In New Jersey and across the United States, domestic violence is a serious problem. Statistics show an average of 20 people are physically abused by an intimate partner or spouse every minute in the United States. Rozin | Golinder Law wants to help provide important information on domestic violence, and help those that need it.
Domestic Violence: What is it?
For a situation between two people to legally qualify as “domestic violence,” a few factors must be in place. The victim must be over the age of 18, an emancipated minor, or a minor who is in a dating relationship with the abuser. The abuse must be carried out by a spouse, former spouse, present or former household member, or dating partner. Abuse also counts as domestic violence if the victim has a child with the abuser or is pregnant with the abuser’s child.
New Jersey law doesn’t offer any specifics when it comes to defining a “dating relationship.” When officers go on a domestic violence call, they use common sense to judge whether a situation qualifies.
The Types of Domestic Violence
There are different types of relationship abuse. Although physical violence poses the most immediate danger, the other types of abuse can be just as destructive.
This includes any type of physical violence, not just hitting or slapping. Hair pulling, pinching, biting, and scratching are also a concern. Some abusers are careful to avoid actions that would leave evidence, such as punching. It’s possible an abuse victim will not have visible bruises.
Emotional abuse includes behaviors like gaslighting. This is a tactic in which the abuser manipulates the victim to believe they are wrong or crazy. Name calling, put downs, attacks on appearance are other forms of emotional abuse.
Abusers often attempt to take full control of a victim’s life. One way they gain the power to do this is by taking control of the household’s finances. This prevents the victim from accessing the money they would need to leave the situation. Other forms of financial abuse include not allowing the victim to hold a job or work on their education.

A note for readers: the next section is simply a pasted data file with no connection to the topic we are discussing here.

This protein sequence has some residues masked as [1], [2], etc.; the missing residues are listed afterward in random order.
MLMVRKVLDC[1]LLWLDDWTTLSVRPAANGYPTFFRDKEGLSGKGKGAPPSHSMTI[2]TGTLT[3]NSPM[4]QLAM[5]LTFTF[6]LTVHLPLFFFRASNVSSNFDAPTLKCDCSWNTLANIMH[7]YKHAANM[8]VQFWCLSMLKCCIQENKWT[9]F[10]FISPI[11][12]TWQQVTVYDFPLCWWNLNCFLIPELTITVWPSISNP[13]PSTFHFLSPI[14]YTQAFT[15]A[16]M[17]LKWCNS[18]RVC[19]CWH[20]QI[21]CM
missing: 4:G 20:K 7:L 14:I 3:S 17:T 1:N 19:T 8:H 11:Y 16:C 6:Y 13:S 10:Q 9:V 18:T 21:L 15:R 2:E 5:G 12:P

A significant component of an abusive relationship is isolation. Over time, an abuser will often find excuses to dislike or disown the victim’s friends and family. They then force the victim to choose between their loved ones and the relationship. Due to the nature of abusive relationships, the victim often complies. Down the road, when they need help, they find themselves without a support system.
There are other forms of psychological abuse, such as threatening to commit suicide if the victim leaves. This takes advantage of the victim’s compassion and often guilts them into sticking around. The abuser may also threaten to harm the victim or family, friends, pets, or sentimental possessions.
Qualifying for Arrest: What Does it Take?
A victim’s statement qualifies as a basis for probable cause. This doesn’t mean calling the police will always result in an abuser’s arrest. Arrests are mandatory in some situations, and in others, the officer can decide.
The officer must arrest the accused when:
- The victim is in physical pain or has visible signs of injury.
- There is no sign of injury, but witnesses saw the abuser hurt the victim.
- The accused has a warrant for their arrest or violated a restraining order.
- The accused used a weapon in the attack.
If none of the above factors are in place, the officer can still make an arrest. They must have a reason to believe the victim is telling the truth.
There may be cases when both the abuser and the victim receive injuries during an altercation. Tell the officer if you had to fight back to save your life or protect your children or pets. Police will take the fact that you were defending yourself into account.
You can learn more about domestic violence laws in New Jersey here.
Your New Life Begins Today: Help for Victims of Domestic Violence
Leaving an abusive spouse is often a difficult process. From the restraining order to the divorce, we’re here to help every step of the way. Please contact Rozin | Golinder Law if you’re facing domestic violence in Monmouth, Somerset, or Union County. Separating from an abusive situation is easier when you have a qualified family law attorney in your corner.